LONG AN — A team of Australian and Vietnamese archaeologists discovered a 3,500 year old man-made toilet believed to be the earliest such device in southern Viet Nam.
|Scatalogical: Experts excavate the site of an ancient toilet at Rach Nui in Long An Province. — VNS Photo Trung Kien
The toilet was excavated about 30km from HCM City at Rach Nui, Long An Province. It consists of a 5m in height man-made mound, surrounded by small tidal streams and mangrove swamps.
The team is made up of Vietnamese experts from the HCM City's Archaeology Centre and those from the Australian National University.
Archaeologist Marc Oxenham, from the Australian institution, told Radio Australia that human and dog waste had been perfectly preserved at Rach Nui, providing valuable insights into the diets of local people at the time.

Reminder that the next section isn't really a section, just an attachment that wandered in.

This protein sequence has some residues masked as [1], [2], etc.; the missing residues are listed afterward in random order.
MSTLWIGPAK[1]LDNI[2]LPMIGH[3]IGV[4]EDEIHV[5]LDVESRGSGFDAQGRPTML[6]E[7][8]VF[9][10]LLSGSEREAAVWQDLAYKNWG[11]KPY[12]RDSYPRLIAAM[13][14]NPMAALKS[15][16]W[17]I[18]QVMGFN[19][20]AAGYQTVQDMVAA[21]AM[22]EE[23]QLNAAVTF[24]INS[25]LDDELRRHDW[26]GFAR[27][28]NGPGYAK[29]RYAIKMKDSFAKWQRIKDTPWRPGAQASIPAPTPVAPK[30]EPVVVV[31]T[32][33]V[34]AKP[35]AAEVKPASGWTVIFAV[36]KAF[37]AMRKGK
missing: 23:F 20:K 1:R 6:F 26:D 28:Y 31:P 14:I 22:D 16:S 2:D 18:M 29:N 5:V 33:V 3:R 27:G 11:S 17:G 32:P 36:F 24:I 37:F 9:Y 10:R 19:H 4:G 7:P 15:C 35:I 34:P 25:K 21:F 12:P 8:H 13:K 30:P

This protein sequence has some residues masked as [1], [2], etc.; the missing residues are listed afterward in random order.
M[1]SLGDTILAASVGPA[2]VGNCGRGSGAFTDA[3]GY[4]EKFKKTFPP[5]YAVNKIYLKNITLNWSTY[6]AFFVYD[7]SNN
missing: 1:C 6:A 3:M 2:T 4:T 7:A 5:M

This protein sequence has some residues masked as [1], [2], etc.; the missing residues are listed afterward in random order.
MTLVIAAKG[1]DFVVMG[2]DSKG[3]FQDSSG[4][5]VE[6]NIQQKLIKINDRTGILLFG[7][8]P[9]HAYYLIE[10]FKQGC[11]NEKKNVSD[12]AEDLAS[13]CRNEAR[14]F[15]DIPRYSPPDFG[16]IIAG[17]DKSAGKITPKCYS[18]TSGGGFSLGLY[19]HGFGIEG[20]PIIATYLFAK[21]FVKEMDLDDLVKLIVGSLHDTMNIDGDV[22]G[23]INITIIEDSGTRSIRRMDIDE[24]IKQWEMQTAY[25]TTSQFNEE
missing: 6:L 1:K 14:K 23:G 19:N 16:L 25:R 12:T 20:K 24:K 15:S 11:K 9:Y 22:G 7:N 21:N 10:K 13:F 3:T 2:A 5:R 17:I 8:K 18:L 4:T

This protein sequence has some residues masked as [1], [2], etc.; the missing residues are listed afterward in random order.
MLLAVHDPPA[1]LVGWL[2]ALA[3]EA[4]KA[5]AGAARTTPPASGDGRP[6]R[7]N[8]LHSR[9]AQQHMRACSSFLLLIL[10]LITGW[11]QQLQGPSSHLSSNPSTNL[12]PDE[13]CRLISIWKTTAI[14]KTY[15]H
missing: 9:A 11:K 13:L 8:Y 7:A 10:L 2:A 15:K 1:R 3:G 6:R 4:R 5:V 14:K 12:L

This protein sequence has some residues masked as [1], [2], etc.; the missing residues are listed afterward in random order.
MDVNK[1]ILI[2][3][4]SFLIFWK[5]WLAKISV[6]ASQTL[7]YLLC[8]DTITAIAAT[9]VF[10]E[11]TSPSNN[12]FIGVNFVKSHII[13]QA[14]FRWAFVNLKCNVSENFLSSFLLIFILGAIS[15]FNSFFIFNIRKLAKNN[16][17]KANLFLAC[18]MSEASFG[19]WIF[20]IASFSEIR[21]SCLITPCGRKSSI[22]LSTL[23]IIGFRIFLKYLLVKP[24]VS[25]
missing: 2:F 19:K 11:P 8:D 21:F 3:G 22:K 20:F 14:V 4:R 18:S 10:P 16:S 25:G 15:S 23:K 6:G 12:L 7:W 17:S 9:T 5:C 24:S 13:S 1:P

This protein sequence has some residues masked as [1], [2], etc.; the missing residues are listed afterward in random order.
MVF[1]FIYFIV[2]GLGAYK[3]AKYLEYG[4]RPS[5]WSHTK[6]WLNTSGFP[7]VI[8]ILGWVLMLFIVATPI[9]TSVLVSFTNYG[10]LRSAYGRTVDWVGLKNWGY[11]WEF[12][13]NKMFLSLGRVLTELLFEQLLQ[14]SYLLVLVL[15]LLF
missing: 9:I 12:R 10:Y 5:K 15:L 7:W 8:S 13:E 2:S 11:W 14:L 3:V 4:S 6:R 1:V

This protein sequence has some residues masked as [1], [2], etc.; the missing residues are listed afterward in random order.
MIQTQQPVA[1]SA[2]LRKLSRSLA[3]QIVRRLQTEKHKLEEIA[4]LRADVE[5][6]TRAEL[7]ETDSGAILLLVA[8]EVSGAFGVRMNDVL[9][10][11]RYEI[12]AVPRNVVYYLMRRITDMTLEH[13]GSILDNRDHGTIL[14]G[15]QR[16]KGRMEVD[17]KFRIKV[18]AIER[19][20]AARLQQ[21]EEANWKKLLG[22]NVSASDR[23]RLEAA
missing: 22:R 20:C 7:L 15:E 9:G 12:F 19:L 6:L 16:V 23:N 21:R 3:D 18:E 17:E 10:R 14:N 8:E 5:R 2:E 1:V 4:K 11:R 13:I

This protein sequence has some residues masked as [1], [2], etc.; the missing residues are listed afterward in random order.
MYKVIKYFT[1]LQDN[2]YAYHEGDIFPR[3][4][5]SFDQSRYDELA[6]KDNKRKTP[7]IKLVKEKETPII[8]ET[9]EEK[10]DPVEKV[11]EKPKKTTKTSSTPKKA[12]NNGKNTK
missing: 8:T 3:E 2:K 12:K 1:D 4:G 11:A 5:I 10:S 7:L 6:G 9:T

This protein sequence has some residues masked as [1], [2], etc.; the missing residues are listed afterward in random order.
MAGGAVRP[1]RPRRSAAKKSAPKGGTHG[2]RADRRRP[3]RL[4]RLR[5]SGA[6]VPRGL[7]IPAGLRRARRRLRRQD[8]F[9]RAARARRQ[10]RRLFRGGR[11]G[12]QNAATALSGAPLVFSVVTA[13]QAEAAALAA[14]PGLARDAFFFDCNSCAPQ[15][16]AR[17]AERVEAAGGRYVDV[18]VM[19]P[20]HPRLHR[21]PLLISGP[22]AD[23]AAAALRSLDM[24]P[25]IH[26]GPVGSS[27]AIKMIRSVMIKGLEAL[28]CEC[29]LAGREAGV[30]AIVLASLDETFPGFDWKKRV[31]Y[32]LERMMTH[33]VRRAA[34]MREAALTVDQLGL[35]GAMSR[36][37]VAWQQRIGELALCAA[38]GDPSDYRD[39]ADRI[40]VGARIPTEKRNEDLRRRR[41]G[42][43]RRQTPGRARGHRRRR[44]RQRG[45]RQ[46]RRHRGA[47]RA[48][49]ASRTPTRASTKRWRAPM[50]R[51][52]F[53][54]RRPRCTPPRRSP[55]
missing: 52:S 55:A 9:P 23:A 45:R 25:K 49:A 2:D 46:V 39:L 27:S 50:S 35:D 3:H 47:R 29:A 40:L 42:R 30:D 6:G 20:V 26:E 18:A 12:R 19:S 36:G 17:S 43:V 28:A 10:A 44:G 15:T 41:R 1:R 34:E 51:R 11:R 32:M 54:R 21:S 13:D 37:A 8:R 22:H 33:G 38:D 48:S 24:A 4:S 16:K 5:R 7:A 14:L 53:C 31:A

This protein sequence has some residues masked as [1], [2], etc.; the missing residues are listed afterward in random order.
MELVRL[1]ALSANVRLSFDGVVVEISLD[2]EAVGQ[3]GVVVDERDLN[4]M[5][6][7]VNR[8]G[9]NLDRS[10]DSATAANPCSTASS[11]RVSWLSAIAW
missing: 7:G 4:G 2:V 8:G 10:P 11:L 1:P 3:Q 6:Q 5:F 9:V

"We uncovered broken fish bones and preserved vegetable matter," he confirmed.
Nguyen Khanh Trung Kien, deputy director of the HCM City centre, said the team also found evidence of ancient buildings in the area.
"We discovered foundat-ional structures built 3,500 to 4000 years ago," he said.
The team found additional treasures during their nine-week dig that began on May 25, including ceramic and bone artefacts as well as small chisels made from turtle shell.
"It has been established that the Rach Nui site dates back 3,500 years and has a cultural layer of 500," Kien told Viet Nam News.
"Dog and human waste samples were sent to the Australian National University for analysis and we are awaiting the results. An enormous amount of work still lies ahead in understanding how people in the area went about their daily business," he added. — VNS